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An Innovative Transfer Track from Associate in Applied Science in Electrical Engineering Technology to Bachelor of Science in Electrical Engineering

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Collection

2014 ASEE Annual Conference & Exposition

Location

Indianapolis, Indiana

Publication Date

June 15, 2014

Start Date

June 15, 2014

End Date

June 18, 2014

ISSN

2153-5965

Conference Session

ECE Program Development

Tagged Division

Electrical and Computer

Page Count

14

Page Numbers

24.167.1 - 24.167.14

Permanent URL

https://peer.asee.org/20058

Download Count

60

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Paper Authors

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Robert A. Strangeway Milwaukee School of Engineering

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Dr. Robert A. Strangeway is a Professor of Electrical Engineering and Computer Science at Milwaukee School of Engineering (MSOE). He was the Program Director of the BS Electrical Engineering Technology program at MSOE from 1997-2003 and is currently the AAS-EET to BS-EE Transfer Track Coordinator. He earned his Ph.D. from Marquette University in 1996. He has 34 years of experience in microwave/millimeter-wave technology and is currently performing research on millimeter-wave components and systems at Medical College of Wisconsin, Milwaukee, WI. He is a member of the IEEE and teaches courses in circuits, signals, electromagnetic fields, and RF/microwaves.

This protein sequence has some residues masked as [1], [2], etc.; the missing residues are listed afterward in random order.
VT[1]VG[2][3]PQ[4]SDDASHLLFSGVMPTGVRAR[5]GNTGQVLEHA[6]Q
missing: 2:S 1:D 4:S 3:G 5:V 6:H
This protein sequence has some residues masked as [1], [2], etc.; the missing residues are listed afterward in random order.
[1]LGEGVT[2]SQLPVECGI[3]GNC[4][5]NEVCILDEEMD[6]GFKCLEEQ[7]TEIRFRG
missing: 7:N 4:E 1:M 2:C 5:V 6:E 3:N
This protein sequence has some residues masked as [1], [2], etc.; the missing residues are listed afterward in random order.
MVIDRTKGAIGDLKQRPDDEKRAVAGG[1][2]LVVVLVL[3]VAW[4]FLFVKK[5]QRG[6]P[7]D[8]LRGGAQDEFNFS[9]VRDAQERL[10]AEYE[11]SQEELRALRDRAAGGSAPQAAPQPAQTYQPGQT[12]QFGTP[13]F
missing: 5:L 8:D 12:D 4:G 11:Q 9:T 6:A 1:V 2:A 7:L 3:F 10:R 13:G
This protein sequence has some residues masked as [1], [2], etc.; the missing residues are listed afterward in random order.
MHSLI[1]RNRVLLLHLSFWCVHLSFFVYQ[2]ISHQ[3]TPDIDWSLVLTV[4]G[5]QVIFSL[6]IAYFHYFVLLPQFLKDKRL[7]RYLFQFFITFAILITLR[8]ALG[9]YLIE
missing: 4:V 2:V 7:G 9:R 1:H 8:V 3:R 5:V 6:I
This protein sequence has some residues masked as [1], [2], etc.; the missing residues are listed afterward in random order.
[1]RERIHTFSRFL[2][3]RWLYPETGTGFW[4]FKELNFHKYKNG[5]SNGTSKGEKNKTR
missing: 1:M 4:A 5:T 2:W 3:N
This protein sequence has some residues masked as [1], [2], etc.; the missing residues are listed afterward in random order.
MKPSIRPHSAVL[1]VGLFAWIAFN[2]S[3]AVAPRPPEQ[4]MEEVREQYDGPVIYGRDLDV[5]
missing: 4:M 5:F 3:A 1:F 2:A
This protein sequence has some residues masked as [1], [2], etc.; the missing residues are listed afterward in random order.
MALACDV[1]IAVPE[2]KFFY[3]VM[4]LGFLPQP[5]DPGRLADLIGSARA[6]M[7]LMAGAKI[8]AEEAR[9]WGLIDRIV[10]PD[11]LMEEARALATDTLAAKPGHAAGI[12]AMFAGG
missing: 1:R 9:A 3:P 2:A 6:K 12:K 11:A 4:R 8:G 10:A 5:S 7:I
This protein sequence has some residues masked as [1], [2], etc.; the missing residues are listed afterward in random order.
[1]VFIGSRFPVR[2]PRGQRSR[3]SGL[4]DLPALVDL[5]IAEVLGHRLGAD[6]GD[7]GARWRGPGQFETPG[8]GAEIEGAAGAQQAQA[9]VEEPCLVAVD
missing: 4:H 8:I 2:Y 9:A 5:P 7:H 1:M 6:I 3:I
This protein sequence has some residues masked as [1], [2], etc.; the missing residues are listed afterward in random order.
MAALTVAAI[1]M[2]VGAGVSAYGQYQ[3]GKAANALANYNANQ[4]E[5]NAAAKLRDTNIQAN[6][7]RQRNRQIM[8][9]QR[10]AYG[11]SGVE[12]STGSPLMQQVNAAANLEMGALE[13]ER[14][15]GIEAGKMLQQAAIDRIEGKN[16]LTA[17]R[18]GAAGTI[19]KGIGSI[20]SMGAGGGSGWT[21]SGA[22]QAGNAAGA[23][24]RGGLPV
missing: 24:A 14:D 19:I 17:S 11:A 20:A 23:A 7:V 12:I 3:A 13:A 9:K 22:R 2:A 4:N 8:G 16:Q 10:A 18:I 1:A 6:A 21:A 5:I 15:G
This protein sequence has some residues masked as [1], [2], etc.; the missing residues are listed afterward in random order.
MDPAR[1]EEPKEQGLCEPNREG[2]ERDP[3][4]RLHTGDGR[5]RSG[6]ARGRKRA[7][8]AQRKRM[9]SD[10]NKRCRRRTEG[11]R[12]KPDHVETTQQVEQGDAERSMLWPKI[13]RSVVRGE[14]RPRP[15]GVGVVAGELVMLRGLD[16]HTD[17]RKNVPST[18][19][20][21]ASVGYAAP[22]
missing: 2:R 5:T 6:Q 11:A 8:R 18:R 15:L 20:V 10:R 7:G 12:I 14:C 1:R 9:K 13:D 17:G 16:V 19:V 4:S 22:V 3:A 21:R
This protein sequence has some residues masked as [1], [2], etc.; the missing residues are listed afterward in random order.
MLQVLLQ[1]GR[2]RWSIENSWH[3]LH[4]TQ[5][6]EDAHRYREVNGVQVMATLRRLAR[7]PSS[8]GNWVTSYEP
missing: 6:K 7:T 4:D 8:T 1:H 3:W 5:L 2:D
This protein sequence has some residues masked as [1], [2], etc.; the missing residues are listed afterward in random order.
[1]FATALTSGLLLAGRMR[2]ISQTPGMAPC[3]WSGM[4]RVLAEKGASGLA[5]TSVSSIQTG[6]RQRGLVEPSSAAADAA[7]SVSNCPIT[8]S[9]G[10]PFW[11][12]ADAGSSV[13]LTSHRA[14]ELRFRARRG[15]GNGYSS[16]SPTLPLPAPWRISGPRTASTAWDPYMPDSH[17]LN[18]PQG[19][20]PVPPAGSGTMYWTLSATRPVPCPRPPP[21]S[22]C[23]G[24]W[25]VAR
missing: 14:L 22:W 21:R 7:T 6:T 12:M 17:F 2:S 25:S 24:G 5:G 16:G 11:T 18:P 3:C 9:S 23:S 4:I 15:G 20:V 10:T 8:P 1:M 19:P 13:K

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Stephen M. Williams P.E. Milwaukee School of Engineering

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Dr. Stephen Williams, P.E. is a Professor and Chair of the Electrical Engineering and Computer Science (EECS) Department at Milwaukee School of Engineering. He has over 25 years of engineering experience across the corporate, government, and university sectors specializing in: engineering design, electromechanical systems, sensor technologies, power electronics and digital signal processing. His professional activities include: program chair of the Electrical and Computer Engineering Division of the American Society for Engineering Education; chair of a new IEEE program on Early Career Faculty Development; editorial board of IEEE/HKN The Bridge magazine; and ABET EAC program evaluator.

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Edward W. Chandler P.E. Milwaukee School of Engineering

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Dr. Chandler is Professor of Electrical Engineering and Computer Science at Milwaukee School of Engineering (MSOE). He received the Ph.D. degree in electrical engineering from Purdue University in 1985 and is a registered Professional Engineer in Wisconsin. He previously was a Member of Technical Staff at L-3 Communications and currently performs systems engineering consulting in the area of communications for DISA (U.S. DoD). He is a Senior Member of the IEEE, and teaches courses in circuits, signals, communication systems, and networking.

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Richard W. Kelnhofer Milwaukee School of Engineering

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Dr. Kelnhofer is the Program Director of Electrical Engineering and an Assistant Professor at Milwaukee School of Engineering (MSOE). Formerly, he held engineering and managerial positions in the telecommunications industry. He received his Ph.D. in Electrical Engineering from Marquette University in 1997 and is a Professional Engineer registered in the State of Wisconsin. Dr. Kelnhofer teaches courses in circuits, communication systems, signal processing, and information and coding theory.